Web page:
How to Calculate Your Natural Gas Bill

Like all energy sources, natural gas fluctuates in price. But advances in the methods used to extract natural gas have significantly boosted the supply, resulting in what energy experts predict to be a long-lasting trend of low gas prices. Your gas bill might be so low every month that you don’t think twice about your energy use, but if you break down your bill by appliance, you could find opportunities to save even more.

Get to Know Your Gas Bill Units

Virtually all electric companies bill their customers the same way: they measure electricity usage in kilowatt-hours (kWh), multiply that figure by the current kWh rate, add in service fees and charge customers for the total. Natural gas companies are more varied in their approach.

Instead of a universal unit like kWh, different gas utilities use different units to measure gas use. Your gas company likely uses one of the following:

  • BTUs, or British Thermal Units. This is the amount of heat required to increase the temperature of one pound of water by one degree Fahrenheit.
  • Therms. One therm is equal to 100,000 BTUs.
  • MCFs. An MCF is equal to one thousand cubic feet of natural gas.
  • CCFs. A CCF is equal to one hundred cubic feet of natural gas.

If you’re not sure which unit your gas company uses, just check your latest bill. This is also a good opportunity to check the price per unit and compare it to your last several bills to get an idea of how the price fluctuates, and by how much.

If there’s anything on your monthly bill that you don’t understand, visit your gas utility’s website. Most gas companies offer a glossary of terms or a guide to understanding your bill. It’s important to get this information from your specific utility because of the way gas companies vary in their use of terms.

Find Your Gas Appliances’ Usage

A home can function just fine without a single gas appliance, and many do. But because gas is such an efficient fuel for heat-producing appliances, the typical U.S. home has a gas furnace at minimum. Other appliances that may run on gas include your water heater, oven, range, dryer, pool heater, outdoor lamps and fireplace equipment.

Each one of these gas appliances has a BTU rating, which tells you the number of BTUs it consumes per hour. If you have the original documentation for a gas appliance, you’ll find the BTU rating in there. On appliances that are easy to examine, like your water heater, you may also find the rating printed on a label. But since these labels may be hard to find on things like your oven or gas fireplace, you can also find this information by searching online with a model number or the full product name.

Calculate the Cost to Run Your Gas Appliances

Once you know the BTU ratings of your appliances, you can estimate how much it costs to run each appliance per hour. But first, you’ll need to convert your gas company’s billing unit into BTUs.

Convert Your Gas Bill’s Units into BTUs

If the price per unit of gas on your bill is already measured in BTUs, you can skip this step.

Here are the conversions for other units into BTUS:

  • Therms: one therm equals 100,000 BTUs.
  • MCFs: One cubic foot of natural gas is equal to 1,028 BTUs. Therefore, an MCF (one thousand cubic feet) is equal to 1,028,000 BTUs.
  • CCFs: (one hundred cubic feet) is equal to 102,800 BTUs.

Let’s say you have a furnace with a BTU rating of 100,000 and your gas bill is measured in MCFs. If one MCF costs $9.00:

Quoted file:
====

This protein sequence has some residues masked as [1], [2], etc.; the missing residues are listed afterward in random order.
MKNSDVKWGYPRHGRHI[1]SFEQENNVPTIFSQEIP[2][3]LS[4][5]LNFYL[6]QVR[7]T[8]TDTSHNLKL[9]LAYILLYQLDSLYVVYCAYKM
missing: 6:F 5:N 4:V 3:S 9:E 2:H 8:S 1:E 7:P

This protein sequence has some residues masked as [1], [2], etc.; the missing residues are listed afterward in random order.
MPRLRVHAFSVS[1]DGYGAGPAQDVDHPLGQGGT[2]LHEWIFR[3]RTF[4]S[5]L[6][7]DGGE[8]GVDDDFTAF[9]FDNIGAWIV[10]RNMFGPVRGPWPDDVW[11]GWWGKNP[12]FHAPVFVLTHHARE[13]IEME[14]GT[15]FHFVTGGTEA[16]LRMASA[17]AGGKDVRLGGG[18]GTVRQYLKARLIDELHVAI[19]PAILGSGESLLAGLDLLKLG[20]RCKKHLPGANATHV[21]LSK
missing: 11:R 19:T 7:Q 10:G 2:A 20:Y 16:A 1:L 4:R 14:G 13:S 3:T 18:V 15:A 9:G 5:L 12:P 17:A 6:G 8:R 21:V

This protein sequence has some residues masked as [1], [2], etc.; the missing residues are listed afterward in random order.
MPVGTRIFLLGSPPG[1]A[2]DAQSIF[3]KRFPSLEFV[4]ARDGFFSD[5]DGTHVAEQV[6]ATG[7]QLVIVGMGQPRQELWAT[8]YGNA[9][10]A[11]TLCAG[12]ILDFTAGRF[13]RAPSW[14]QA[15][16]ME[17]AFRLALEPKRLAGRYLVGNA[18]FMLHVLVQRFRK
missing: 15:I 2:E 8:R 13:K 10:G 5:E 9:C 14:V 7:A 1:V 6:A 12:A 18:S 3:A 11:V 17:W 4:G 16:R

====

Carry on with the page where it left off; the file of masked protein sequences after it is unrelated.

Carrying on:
1. Divide the price per MCF by 1,028,000 to get the price per BTU: $0.00000875486.
  2. Multiply that by 100,000 to get the price per hour you’ll pay to run the furnace: about 87 cents.

What Affects the Cost to Run a Gas Appliance?

Using this method, figuring out the cost per hour of using your gas appliances is fairly simple. But as you take a closer look at your bill, you may find that things start to get tricky. Here are some of the variables that can affect the accuracy of your back-of-the-envelope calculations:

  • The price of gas. This is always changing, so your calculations won’t hold from month to month. Making things more complicated, gas utilities may bill you based on a predicted gas price and make an adjustment the following month in the form of a credit or additional charge.
  • Your actual appliance use. To calculate your bill by appliance, you’ll need to estimate how many hours you use each appliance in a given month. This is easier said than done accurately, especially when it comes to appliances like your water heater. Do you have any idea how many hours per day your water heater is actively heating?
  • Additional charges. These vary in type, name and amount from one gas utility to the next. Some charges may be flat while others may be variable. Read your bill carefully to understand what each charge covers.
  • Tiered pricing. In some states and with some natural gas rate plans, gas gets more expensive the more you use. You may be charged one rate until you’ve used a certain amount of gas, then charged a higher rate until you’ve used a certain amount more, and so on.

Tips to Lower Your Gas Bill

If analyzing your bill inspires you to control your costs, there are a few things you can do. The obvious strategy is to simply use less gas: set the thermostat a little lower in the winter, take shorter showers and use the microwave a little more often.

Space heating accounts for a large share of the typical gas bill, so anything you can do to help your home retain heat will help lower costs. Upgrading insulation, installing multi-pane windows and sealing drafts are great ways to do this.

It’s also important to keep your gas appliances well-maintained and to replace them when they’re nearing the end of their useful lives. When that time comes, shop around for gas-efficient replacements, and don’t forget to check the BTU ratings.


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